When the vehicle is not in a braking maneuver, but is accelerating due to output motive force from the vehicle prime mover, i.e., the internal combustion engine or electric motor, the controller 68 monitors the wheel speeds sensed by sensors 28, 30, 32 and 34 to determine if the wheels transferring motive force to the road surface are slipping or are about to slip. In such wheel conditions, the controller 68 sends commands to the actuators 52-58 corresponding to the wheels that are slipping or are about to slip to provide brake force to the wheels to reduce the slip. Such control is typically performed in conjunction with a parallel control in the engine or motor controller to temporarily reduce the motive force output until wheel to road traction is reestablished.
In one example, the brake actuators 52-58 are implemented as reciprocating piston actuators of a type known to those skilled in the art. Such actuators typically include a dc motor positionally controlling a reciprocating piston through a rotary-to-linear motion converter to increase and/or decrease hydraulic pressure in the wheel brakes. In another example, brake actuators 52-58 are implemented as solenoid valves for selectively coupling brakes 20-26 to a source of pressurized hydraulic fluid to increase brake pressure and for selectively coupling brakes 20-26 to a brake fluid reservoir to decrease brake pressure. Implementation of such solenoid valves is known to those skilled in the art. In yet another example, the rear brakes and/or the front brakes may be electric motor-driven brakes, in which case the actuator and brake functions are performed by the same unit. An example of a brake system including front hydraulic brakes and rear electric brakes in which all four brakes are drive-by-wire is set forth in U.S. Pat. No. 5,366,291, assigned to the assignee of this invention.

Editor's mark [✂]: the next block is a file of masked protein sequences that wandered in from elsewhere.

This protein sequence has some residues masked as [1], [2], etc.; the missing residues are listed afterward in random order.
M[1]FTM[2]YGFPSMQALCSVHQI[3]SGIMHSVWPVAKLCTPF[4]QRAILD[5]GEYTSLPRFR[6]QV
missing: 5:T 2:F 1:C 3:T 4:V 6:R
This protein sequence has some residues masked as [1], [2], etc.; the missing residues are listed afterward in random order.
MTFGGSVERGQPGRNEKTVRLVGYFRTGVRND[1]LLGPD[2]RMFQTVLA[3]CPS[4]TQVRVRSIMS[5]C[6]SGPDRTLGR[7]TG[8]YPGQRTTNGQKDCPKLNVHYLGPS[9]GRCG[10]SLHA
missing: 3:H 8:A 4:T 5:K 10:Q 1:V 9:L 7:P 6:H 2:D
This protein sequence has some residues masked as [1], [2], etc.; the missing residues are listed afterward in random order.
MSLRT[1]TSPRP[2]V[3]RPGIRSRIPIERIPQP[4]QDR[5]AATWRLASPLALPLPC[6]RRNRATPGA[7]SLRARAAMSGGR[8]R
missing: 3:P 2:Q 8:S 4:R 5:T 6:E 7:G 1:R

In general, the active brake control of the four wheel brakes 20-26 is performed responsive to the steering wheel angle signal on line 62, the yaw rate signal on line 81, the vehicle speed as calculated responsive to the signals from the four wheel speed sensors and the lateral acceleration signal on line 99. Using these signals, controller 68 determines a desired vehicle yaw rate and compares that desired yaw rate to the actual yaw rate sensed by sensor 80. If the actual yaw rate of the vehicle differs from the desired yaw rate by more than a threshold that is dynamically determined, controller 68 determines and outputs commands to actuators 52, 54, 56 and 58 to control the vehicle wheel brakes 20, 22, 24 and 26 to bring the vehicle yaw rate into conformance with the desired yaw rate.
In carrying out these tasks, controller 68 typically includes a microprocessor, ROM and RAM and appropriate input and output circuits of a known type for receiving the various input signals and for outputting the various control commands to the actuators 52, 54, 56 and 58.
Referring now to FIG. 2, a schematic of an example control structure according to this invention is shown. The vehicle 10 provides information shown by arrow 106 to the yaw rate control 102 and reverse check control 104, both implemented in the controller 68. The information provided by line 106 includes the signals from the various sensors illustrated in FIG. 1 communicating the various vehicle conditions to the yaw rate control 102 and reverse check control 104.